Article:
With work, golden anniversary nears


Kathy and Seth Emmons have been married 46 years, although Kathy was sure it’s 47.

“I kept saying it was 47 years until one of our friends, who was at our wedding, said, ‘No Kathy, it’s only 46. It was 1969.’ I said, ‘Well, one of those years felt like two,’” said Kathy Emmons.

The baby-boomer couple, who met and began dating in high school, celebrated their 46th anniversary on June 21 this year. Seth is 66 and grew up in Kennebunk, while Kathy, 64, is from Kennebunkport. They live in the house Seth grew up in and have three children and six grandchildren, all of whom live in the area.

“We were engaged for a year before we got married one week after I graduated from high school,” said Kathy Emmons. “There were three couples that got married around the same time – one before us and one after. The other two couples divorced. Guess it was good to be in the middle.”

The couple’s ceremony was at Christ Church in Kennebunk. The event ended up being smaller than planned. Kathy’s Emmons cousin was killed in Vietnam two days before the wedding.

“My aunt wanted us to go on with it. We did but it was a quiet, kind of somber wedding. We canceled the band scheduled to play. It was a hard time,” she said.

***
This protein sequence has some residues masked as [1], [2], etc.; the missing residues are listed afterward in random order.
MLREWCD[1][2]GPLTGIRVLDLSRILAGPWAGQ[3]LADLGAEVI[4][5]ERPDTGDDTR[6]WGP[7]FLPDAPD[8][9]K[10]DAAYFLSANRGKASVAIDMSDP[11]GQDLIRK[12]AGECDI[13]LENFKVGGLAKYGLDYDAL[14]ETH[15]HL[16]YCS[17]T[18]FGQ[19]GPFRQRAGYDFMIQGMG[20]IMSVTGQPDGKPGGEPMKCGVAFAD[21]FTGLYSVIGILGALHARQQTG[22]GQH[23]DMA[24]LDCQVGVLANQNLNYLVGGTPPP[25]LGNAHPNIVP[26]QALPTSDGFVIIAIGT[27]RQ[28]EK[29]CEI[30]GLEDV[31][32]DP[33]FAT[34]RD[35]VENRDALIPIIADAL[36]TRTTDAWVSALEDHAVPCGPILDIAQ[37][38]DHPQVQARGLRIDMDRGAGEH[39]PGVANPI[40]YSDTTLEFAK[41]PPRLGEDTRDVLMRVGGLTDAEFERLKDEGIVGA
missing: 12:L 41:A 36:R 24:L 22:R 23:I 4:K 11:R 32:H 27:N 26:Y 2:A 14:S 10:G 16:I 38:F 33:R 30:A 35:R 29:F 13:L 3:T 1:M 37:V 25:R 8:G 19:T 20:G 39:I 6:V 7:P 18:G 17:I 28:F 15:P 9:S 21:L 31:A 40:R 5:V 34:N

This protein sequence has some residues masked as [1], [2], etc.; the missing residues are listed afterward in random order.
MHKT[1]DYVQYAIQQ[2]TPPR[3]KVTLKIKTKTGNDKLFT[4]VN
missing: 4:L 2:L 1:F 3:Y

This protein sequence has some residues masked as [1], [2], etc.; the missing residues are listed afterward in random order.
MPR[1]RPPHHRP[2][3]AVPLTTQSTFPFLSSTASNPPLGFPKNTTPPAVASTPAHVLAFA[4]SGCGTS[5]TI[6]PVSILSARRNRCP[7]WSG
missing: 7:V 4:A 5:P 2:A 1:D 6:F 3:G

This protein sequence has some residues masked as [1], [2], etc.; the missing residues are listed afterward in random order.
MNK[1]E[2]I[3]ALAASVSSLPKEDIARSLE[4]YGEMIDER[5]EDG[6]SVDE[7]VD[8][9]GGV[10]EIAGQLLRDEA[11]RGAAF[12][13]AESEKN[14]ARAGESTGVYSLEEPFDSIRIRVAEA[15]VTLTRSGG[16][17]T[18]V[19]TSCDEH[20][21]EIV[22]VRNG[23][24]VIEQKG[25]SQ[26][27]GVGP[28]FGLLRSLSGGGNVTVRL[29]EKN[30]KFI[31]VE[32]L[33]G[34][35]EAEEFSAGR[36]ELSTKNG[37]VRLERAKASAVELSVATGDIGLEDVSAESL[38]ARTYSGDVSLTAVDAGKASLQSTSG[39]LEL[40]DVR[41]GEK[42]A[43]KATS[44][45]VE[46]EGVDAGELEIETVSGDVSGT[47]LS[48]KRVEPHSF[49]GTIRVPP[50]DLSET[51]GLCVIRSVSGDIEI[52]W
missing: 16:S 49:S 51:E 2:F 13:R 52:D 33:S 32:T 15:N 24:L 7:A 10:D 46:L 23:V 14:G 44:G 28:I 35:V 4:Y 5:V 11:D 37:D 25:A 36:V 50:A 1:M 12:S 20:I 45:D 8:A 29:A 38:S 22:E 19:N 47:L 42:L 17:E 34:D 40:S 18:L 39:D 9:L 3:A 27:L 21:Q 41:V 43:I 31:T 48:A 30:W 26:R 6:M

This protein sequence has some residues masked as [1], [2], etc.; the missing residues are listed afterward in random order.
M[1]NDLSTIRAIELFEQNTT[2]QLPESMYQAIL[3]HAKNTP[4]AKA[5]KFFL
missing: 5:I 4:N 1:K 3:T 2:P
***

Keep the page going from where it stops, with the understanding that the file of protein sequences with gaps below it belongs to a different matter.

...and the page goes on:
Following the wedding, they set off for Bar Harbor for their honeymoon. While they could have stayed a week, the trip was only a few days long. Emmons said she and her husband were “anxious to get back home and set up our apartment.”

They were also anxious to get back to work at Brown Street Florist, a business owned by Seth Emmons’ parents. Kathy Emmons started working at the florist when she was dating Seth. She was 16 at the time.

“Seth’s mom needed help at Easter so I went in and just stayed,” said Emmons. “I worked after school and on weekends. I loved it.”

The young couple bought the family business in the early 1970s and ran it until they semi-retired in 2003. Emmons continues to work with flowers for special events through Petals, a shop she opened in 2008. She also has a part-time job outside of her shop. Her husband opened his own business, as well, and spends his time repairing small engines.

A lot has changed in the world in the last 46 years, including the couple’s relationship. After they were married, they settled into traditional roles.